A pair of female statues decorated many Gothic cathedrals and churches (usually outside the building) in Europe, especially in France, England and Germany. Ecclesia, representing the victorious, triumphant Church, takes the form of a proud, erect maiden, crowned and holding the cross. Synagoga, symbolizing the defeated Synagogue, is blindfolded (symbolizing the blindfold her blindness to the truth of the New Testament) and dejected, and her characteristic appurtenances are a broken staff, broken tablets of the Law (symbolizing the Old Testament), and a fallen crown.
The best known statues of this type are on the exterior of the cathedrals of Strasbourg and Bamberg. They are also found in Rheims, Paris and Bordeaux. In England, they figure (generally in mutilated condition) in churches in Rochester, Lincoln, Salisbury and Winchester.
Ill. Synagoga statue which stood in front of the Liebrauen Church, Trier, Germany (built c.1250); it presently stands in the Bischoefliches Museum in Trier. Synagoga is blindfolded, holds a broken staff and overturned tablets, and her crown is fallen. Statues at the church of St. Severin, Bordeaux, 1264. While Ecclesia stands erect and crowned, Synagoga is blindfolded (a serpent covering her eyes), and the fallen crown lies at her feet (Jewish Heritage Online Magazine: Ecclesia, Synagoga and the Fallen Crown).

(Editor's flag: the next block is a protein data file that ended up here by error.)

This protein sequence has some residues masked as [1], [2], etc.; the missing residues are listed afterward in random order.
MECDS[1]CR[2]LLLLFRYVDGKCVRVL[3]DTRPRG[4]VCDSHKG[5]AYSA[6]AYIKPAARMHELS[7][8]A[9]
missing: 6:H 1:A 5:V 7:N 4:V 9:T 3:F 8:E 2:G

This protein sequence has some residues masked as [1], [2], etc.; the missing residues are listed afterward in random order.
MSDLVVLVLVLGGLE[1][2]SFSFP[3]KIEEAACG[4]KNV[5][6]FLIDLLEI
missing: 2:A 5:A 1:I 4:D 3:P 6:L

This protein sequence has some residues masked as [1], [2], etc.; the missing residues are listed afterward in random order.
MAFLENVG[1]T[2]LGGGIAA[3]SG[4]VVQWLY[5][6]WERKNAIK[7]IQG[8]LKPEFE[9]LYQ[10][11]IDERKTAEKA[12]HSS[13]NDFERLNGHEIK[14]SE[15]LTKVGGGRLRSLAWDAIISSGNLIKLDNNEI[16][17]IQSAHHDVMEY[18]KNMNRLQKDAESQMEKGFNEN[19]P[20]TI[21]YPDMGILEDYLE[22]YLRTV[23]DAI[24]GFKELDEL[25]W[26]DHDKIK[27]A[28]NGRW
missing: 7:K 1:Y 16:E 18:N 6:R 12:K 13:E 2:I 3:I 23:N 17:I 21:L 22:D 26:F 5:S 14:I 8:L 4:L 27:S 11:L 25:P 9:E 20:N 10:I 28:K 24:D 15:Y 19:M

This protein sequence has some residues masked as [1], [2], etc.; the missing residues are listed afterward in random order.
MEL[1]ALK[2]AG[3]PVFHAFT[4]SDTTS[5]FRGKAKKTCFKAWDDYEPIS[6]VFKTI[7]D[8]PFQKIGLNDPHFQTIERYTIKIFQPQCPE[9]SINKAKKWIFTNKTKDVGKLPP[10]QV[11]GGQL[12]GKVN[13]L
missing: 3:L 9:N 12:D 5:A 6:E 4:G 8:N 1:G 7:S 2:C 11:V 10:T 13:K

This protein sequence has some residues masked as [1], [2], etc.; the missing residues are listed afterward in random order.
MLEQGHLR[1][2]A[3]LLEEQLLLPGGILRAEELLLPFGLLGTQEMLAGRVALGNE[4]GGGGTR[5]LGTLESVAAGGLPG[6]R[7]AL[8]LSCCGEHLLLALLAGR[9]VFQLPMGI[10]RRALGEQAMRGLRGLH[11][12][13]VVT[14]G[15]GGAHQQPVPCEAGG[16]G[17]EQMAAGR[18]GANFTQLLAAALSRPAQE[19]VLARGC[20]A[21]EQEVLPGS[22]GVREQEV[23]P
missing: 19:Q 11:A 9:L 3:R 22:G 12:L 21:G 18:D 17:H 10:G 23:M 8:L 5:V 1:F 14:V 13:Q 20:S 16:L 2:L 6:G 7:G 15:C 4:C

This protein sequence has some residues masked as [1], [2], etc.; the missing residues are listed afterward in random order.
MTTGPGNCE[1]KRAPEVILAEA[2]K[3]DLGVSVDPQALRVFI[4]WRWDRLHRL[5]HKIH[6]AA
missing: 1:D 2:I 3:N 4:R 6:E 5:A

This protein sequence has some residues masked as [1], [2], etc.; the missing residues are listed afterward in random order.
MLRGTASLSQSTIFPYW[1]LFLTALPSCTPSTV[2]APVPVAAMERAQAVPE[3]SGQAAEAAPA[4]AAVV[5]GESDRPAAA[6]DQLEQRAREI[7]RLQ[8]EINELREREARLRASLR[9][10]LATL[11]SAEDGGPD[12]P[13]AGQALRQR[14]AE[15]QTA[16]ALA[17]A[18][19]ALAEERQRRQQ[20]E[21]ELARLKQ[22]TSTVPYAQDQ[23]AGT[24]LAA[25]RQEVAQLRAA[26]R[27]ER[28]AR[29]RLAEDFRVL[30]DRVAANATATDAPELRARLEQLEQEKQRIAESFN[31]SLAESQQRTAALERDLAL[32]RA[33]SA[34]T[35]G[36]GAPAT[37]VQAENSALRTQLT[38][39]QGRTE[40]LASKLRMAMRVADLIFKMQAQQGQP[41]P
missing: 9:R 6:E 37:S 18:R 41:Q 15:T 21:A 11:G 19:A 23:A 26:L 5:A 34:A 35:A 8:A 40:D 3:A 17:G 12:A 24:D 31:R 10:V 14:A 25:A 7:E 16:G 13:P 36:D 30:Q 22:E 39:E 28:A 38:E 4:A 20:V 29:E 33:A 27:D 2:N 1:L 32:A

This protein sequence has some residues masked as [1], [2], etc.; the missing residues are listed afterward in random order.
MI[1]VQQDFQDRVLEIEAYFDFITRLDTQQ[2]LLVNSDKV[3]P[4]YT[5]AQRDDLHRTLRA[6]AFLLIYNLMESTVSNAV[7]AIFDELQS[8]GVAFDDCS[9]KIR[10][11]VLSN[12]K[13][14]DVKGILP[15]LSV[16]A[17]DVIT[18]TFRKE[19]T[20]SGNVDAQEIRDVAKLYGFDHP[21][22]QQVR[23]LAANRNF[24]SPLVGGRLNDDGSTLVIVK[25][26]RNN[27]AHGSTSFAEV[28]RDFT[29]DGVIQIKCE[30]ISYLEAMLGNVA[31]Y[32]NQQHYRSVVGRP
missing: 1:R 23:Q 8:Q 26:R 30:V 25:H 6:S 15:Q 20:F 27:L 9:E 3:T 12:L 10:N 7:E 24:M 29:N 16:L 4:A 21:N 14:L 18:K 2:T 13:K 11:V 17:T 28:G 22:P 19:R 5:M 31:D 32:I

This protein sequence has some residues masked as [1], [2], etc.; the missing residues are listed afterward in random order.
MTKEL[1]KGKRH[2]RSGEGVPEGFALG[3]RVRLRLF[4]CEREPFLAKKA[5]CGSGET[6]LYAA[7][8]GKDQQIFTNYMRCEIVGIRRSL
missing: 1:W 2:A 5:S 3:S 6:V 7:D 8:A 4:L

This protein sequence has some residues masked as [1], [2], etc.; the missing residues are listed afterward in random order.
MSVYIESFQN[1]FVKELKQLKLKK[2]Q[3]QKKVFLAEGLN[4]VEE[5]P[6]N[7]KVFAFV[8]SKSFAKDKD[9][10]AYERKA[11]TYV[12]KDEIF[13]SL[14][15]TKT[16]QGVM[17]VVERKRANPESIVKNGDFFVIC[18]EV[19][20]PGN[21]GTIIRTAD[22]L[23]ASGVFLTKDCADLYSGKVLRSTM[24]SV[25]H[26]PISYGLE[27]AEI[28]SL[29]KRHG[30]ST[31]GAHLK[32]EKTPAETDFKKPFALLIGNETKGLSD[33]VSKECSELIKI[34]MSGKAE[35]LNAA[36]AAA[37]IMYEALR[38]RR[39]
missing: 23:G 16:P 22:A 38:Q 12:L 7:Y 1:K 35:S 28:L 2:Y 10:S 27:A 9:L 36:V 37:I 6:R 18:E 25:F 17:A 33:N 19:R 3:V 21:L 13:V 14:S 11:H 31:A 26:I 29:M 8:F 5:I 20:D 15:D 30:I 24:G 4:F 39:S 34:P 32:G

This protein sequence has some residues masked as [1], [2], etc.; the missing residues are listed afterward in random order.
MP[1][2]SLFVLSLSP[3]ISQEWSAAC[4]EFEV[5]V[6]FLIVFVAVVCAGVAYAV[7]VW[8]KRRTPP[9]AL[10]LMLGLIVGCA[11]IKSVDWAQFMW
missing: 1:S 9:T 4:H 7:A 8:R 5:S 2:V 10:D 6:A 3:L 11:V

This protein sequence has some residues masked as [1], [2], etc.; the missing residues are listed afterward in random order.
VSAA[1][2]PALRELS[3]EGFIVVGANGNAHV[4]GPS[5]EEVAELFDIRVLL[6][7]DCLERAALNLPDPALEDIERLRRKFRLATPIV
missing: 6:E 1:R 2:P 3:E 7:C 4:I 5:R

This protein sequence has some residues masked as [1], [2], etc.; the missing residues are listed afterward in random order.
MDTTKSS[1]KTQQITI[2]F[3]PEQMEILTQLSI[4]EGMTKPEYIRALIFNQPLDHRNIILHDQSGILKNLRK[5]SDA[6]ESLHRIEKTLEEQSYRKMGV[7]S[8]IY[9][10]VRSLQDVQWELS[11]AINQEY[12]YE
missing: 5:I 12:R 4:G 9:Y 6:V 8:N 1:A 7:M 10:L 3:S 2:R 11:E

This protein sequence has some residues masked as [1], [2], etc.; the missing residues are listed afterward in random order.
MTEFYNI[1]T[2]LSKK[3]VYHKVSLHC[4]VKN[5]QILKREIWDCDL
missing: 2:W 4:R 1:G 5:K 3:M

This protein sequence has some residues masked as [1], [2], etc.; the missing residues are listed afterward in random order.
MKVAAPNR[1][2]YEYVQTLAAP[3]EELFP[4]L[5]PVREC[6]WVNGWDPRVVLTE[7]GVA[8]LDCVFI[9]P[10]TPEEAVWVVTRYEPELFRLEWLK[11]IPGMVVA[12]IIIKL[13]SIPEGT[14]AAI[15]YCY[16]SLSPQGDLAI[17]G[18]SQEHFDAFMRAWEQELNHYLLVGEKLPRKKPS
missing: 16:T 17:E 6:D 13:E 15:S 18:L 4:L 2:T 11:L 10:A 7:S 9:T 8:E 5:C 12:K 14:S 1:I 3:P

5. Jonathan Durrant, Shifting Perspectives, University of South Wales, July 2011.
6. The two female figures on the south portal of the Strasbourg Cathedral allegorically represent Christianity and Judaism. In Medieval iconography they were usually shown as engaged in a dispute in which Synagoga, the personification of Judaism, was the inferior and was shown vanquished. Most unusually, however, the figures at Strasbourg turn toward each other and toward the central figure of the double portal, Solomon. Thus the conflict is reinterpreted and given a conciliatory outcome.
The figure of Ecclesia, standing almost stiffly upright, wears a crown. The cross and chalice are replacements, but these attributes seem insignificant compared with the figure's majestic appearance. She turns to speak her final words to Synagoga, while the latter, already turning toward her opponent, will maintain her attitude of rejection only for a few moments more. She still holds the broken staff and the Tablets of the Law, and turns away, blindfolded, because she has not yet recognized the revelation of Jesus Christ (Emil Krén and Daniel Marx: Web Gallery of Art).


Greg Killian remarks on the term Synagogue.